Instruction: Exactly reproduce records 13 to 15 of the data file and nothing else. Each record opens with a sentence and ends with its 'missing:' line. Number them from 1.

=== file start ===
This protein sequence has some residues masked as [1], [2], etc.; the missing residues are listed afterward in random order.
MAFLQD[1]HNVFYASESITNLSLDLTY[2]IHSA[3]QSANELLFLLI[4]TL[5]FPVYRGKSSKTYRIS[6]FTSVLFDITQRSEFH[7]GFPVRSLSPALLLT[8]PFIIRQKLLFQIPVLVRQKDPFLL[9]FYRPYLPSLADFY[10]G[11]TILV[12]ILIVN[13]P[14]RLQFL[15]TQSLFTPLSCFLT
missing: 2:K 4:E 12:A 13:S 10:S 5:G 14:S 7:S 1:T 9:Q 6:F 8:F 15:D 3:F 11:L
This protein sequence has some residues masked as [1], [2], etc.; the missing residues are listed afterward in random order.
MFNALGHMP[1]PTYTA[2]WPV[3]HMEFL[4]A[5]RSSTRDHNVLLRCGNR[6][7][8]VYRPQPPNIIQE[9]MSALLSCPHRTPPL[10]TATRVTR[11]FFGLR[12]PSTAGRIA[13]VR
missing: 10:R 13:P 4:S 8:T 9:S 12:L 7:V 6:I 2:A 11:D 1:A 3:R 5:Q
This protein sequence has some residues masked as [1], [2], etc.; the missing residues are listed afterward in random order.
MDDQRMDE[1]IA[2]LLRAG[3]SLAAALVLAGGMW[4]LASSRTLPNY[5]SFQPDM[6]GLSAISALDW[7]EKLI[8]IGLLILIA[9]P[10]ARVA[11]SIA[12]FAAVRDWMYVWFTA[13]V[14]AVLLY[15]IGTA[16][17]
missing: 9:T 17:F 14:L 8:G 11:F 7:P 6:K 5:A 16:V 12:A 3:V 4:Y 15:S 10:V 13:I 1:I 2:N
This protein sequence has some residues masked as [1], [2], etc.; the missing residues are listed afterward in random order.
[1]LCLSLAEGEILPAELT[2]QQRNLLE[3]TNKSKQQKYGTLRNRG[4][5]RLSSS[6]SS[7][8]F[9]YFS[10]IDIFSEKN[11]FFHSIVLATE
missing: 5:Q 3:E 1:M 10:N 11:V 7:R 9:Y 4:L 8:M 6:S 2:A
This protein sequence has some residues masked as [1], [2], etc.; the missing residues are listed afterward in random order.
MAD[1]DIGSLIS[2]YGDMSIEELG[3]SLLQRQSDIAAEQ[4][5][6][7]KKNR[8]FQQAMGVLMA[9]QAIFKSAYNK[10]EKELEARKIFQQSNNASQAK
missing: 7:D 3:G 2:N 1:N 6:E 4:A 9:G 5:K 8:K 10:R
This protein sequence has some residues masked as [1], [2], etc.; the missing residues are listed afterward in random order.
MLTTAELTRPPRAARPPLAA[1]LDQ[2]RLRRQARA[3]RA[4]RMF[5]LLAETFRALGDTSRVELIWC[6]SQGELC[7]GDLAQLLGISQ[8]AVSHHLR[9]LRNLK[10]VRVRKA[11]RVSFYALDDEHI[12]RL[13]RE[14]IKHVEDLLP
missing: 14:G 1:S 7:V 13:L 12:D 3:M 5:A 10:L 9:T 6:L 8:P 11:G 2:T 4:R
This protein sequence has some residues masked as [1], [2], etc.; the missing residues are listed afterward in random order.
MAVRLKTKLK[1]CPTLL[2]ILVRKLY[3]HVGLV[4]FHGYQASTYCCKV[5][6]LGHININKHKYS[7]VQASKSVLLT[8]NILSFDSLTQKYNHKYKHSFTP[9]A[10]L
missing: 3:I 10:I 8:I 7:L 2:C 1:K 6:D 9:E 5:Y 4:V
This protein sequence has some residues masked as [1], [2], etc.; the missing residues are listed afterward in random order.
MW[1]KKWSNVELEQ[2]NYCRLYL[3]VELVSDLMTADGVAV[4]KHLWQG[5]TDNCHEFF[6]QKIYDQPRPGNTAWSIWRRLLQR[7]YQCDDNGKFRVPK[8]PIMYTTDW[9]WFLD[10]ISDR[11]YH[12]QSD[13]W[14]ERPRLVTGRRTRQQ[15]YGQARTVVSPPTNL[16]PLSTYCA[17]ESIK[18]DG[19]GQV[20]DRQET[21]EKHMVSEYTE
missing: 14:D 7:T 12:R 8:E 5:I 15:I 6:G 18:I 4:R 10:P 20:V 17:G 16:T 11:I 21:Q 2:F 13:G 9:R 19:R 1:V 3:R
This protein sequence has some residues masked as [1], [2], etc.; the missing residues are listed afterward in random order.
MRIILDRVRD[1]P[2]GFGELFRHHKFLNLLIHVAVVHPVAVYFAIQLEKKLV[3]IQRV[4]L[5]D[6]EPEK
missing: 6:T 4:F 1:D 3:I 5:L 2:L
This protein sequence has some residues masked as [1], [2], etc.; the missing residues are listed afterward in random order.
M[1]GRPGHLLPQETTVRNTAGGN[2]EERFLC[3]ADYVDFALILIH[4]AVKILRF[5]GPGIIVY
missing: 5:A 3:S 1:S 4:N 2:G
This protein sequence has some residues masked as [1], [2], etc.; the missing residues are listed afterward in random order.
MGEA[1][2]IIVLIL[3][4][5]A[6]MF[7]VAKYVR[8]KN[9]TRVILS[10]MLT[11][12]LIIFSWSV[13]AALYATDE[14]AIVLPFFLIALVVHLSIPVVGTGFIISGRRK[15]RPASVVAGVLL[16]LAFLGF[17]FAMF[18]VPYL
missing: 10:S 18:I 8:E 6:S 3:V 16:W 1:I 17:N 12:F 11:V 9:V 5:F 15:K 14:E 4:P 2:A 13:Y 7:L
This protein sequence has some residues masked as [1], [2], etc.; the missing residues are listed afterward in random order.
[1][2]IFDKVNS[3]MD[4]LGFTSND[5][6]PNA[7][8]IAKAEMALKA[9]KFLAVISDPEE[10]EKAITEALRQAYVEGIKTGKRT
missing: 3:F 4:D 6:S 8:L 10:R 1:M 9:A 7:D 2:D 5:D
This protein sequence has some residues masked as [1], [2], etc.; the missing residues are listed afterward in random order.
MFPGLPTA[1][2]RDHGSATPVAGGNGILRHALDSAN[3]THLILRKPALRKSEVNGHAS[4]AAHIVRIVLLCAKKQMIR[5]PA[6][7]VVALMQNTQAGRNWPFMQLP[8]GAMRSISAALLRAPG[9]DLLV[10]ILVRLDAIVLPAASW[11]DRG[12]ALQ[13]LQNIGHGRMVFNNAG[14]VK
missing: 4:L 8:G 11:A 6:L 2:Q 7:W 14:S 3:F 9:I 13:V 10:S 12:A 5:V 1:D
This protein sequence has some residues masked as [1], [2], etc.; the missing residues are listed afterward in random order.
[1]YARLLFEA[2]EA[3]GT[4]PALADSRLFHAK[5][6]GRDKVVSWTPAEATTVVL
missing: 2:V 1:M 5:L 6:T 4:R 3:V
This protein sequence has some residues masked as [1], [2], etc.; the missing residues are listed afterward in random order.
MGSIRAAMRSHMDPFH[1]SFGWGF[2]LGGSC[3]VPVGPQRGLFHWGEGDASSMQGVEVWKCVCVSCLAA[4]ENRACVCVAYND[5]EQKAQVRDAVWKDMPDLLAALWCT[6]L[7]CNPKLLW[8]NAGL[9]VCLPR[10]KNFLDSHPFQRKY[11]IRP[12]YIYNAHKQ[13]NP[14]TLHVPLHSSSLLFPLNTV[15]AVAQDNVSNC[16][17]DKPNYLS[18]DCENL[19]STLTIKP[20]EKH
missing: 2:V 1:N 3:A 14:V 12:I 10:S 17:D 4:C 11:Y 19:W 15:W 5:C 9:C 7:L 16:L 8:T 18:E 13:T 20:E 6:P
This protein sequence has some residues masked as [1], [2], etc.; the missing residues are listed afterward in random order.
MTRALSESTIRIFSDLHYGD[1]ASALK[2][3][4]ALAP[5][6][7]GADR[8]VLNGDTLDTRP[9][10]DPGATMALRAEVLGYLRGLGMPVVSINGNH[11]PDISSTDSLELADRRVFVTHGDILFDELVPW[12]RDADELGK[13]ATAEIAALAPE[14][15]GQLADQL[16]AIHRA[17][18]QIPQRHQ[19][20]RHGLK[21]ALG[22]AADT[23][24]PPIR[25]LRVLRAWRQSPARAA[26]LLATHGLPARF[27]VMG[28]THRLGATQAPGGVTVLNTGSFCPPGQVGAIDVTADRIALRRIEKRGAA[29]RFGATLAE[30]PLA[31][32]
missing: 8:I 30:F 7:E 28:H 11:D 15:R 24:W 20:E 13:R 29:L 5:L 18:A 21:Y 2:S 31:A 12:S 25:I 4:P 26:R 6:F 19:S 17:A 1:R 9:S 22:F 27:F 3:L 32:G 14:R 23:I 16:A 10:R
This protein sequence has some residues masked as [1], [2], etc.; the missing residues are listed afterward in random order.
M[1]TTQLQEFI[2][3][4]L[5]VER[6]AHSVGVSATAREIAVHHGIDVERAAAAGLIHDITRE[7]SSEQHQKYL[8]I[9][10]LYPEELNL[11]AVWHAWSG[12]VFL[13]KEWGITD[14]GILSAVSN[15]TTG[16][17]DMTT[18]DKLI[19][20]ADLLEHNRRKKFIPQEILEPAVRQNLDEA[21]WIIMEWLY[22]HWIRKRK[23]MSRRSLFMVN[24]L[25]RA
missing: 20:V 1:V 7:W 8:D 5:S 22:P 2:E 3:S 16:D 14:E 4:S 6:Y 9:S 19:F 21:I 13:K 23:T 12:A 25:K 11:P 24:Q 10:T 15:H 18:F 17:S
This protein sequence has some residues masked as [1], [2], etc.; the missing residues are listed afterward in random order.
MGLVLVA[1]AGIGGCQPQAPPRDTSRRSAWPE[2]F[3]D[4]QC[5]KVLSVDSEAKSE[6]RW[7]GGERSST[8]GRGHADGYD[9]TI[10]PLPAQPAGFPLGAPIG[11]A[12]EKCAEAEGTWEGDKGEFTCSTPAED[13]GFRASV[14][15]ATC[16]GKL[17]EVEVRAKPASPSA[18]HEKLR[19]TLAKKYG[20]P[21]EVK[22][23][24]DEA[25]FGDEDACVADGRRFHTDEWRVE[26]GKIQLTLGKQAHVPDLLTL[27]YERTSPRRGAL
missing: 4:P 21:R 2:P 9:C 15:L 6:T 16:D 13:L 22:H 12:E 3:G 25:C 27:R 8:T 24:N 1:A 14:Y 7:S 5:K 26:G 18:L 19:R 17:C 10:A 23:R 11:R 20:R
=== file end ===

This protein sequence has some residues masked as [1], [2], etc.; the missing residues are listed afterward in random order.
MFPGLPTA[1][2]RDHGSATPVAGGNGILRHALDSAN[3]THLILRKPALRKSEVNGHAS[4]AAHIVRIVLLCAKKQMIR[5]PA[6][7]VVALMQNTQAGRNWPFMQLP[8]GAMRSISAALLRAPG[9]DLLV[10]ILVRLDAIVLPAASW[11]DRG[12]ALQ[13]LQNIGHGRMVFNNAG[14]VK
missing: 4:L 8:G 11:A 6:L 2:Q 7:W 14:S 3:F 9:I 13:V 10:S 12:A 5:V 1:D
This protein sequence has some residues masked as [1], [2], etc.; the missing residues are listed afterward in random order.
[1]YARLLFEA[2]EA[3]GT[4]PALADSRLFHAK[5][6]GRDKVVSWTPAEATTVVL
missing: 2:V 1:M 5:L 6:T 4:R 3:V
This protein sequence has some residues masked as [1], [2], etc.; the missing residues are listed afterward in random order.
MGSIRAAMRSHMDPFH[1]SFGWGF[2]LGGSC[3]VPVGPQRGLFHWGEGDASSMQGVEVWKCVCVSCLAA[4]ENRACVCVAYND[5]EQKAQVRDAVWKDMPDLLAALWCT[6]L[7]CNPKLLW[8]NAGL[9]VCLPR[10]KNFLDSHPFQRKY[11]IRP[12]YIYNAHKQ[13]NP[14]TLHVPLHSSSLLFPLNTV[15]AVAQDNVSNC[16][17]DKPNYLS[18]DCENL[19]STLTIKP[20]EKH
missing: 2:V 1:N 3:A 14:V 12:I 10:S 17:D 4:C 11:Y 19:W 15:W 5:C 9:C 7:L 16:L 8:T 18:E 13:T 20:E 6:P